Created with Sketch.
30 minutes | Dec 1, 2021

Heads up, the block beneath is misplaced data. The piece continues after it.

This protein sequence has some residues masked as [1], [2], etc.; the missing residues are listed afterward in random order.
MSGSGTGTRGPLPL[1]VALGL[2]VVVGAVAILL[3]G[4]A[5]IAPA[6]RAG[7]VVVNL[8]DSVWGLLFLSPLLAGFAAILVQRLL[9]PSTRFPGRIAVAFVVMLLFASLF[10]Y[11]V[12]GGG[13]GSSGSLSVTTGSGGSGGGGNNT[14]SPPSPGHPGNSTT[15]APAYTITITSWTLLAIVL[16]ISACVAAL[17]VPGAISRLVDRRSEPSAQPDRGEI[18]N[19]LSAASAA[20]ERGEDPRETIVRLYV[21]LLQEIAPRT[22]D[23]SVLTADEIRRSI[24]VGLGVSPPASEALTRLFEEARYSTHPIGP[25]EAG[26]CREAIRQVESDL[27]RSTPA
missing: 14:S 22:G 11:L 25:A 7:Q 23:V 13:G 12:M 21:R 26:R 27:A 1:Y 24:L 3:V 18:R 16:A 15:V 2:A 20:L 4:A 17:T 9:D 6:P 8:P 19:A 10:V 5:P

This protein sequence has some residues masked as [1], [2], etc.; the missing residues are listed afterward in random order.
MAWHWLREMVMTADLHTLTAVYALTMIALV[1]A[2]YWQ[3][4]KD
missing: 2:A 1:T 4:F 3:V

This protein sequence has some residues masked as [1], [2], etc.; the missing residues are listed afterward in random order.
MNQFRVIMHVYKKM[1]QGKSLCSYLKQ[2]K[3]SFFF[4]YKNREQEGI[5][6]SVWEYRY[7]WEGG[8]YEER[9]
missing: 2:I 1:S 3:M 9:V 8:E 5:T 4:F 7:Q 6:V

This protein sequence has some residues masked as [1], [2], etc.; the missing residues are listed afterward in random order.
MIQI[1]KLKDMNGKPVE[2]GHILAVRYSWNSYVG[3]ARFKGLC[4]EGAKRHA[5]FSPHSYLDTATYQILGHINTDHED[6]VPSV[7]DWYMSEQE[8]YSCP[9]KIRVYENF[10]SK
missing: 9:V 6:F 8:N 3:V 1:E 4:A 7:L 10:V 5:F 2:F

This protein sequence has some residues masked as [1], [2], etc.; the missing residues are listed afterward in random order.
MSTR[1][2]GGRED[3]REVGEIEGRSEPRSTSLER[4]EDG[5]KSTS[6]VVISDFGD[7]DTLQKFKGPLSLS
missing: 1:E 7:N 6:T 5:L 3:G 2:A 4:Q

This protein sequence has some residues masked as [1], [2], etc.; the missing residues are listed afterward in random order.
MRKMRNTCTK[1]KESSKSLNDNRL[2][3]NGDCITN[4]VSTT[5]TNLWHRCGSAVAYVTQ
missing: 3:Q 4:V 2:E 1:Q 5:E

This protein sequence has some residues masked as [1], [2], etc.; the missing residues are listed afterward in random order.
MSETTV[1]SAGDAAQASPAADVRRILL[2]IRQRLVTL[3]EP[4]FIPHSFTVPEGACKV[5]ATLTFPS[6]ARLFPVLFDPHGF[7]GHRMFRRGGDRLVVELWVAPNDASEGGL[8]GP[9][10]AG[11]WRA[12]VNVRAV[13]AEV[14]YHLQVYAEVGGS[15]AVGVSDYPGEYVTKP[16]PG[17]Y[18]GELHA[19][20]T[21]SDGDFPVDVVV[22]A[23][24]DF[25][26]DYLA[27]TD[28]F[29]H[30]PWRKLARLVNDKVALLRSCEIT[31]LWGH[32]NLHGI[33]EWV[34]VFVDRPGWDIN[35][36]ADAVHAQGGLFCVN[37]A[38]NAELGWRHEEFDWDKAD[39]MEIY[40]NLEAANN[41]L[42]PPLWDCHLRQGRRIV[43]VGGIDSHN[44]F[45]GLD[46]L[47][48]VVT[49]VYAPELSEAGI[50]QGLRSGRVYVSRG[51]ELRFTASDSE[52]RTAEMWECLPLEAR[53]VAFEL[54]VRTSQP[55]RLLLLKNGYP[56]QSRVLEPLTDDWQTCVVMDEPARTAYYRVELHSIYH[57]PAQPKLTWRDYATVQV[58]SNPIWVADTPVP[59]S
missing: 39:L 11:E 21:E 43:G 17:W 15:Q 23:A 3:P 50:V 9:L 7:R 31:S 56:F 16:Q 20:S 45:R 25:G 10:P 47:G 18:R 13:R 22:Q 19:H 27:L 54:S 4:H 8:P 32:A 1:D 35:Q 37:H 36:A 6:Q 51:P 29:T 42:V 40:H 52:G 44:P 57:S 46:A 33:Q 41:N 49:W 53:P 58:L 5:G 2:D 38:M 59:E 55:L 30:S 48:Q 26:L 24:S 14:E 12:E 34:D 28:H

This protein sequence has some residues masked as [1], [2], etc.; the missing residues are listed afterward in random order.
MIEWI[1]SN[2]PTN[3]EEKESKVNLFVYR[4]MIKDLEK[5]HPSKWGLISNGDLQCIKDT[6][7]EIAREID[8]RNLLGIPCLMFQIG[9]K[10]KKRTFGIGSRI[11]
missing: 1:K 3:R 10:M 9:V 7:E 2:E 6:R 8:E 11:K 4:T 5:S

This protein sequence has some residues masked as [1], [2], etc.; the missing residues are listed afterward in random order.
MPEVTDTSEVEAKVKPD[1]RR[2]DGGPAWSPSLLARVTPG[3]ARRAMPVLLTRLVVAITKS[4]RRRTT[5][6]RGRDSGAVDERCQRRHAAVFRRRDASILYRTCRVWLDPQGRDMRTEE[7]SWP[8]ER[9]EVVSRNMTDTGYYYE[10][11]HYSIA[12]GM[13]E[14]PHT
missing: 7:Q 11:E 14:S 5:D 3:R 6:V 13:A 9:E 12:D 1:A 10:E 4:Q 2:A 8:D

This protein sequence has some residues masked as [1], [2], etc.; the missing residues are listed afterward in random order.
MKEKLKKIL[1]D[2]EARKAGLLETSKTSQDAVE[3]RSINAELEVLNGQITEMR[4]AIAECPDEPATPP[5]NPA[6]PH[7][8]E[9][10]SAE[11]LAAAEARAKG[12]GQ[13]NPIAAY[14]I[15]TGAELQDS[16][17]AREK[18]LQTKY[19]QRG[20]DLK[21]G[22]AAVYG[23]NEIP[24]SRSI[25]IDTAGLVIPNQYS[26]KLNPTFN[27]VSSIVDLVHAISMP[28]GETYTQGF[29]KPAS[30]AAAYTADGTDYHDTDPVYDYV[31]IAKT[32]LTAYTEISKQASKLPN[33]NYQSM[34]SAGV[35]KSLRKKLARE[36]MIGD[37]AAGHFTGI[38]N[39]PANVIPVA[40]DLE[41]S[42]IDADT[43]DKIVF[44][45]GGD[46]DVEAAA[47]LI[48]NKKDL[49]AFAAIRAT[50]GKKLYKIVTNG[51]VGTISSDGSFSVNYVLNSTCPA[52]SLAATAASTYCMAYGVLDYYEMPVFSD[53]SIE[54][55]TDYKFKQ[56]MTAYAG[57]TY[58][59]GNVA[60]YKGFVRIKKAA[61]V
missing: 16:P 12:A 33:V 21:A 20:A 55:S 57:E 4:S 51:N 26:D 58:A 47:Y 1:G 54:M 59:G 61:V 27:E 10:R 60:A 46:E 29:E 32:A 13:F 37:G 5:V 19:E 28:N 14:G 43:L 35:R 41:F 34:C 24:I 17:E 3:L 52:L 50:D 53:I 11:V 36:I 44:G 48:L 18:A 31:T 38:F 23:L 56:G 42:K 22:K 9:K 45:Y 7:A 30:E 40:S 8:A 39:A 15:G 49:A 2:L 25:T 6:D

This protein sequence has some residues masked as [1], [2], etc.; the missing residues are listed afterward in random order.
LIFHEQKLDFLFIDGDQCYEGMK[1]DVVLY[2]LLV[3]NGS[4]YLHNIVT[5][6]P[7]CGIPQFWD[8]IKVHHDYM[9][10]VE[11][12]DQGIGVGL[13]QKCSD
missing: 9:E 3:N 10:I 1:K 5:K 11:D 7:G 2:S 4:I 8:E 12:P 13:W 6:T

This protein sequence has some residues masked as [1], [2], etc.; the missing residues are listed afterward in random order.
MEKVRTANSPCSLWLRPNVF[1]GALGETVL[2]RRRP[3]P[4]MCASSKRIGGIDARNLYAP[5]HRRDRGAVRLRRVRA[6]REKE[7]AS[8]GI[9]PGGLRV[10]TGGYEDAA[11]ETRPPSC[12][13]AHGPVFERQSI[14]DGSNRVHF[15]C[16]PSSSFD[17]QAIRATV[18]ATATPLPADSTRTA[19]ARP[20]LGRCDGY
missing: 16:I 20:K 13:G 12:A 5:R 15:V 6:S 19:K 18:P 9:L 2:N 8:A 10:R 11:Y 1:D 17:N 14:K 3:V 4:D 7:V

What do you need to become a product designer?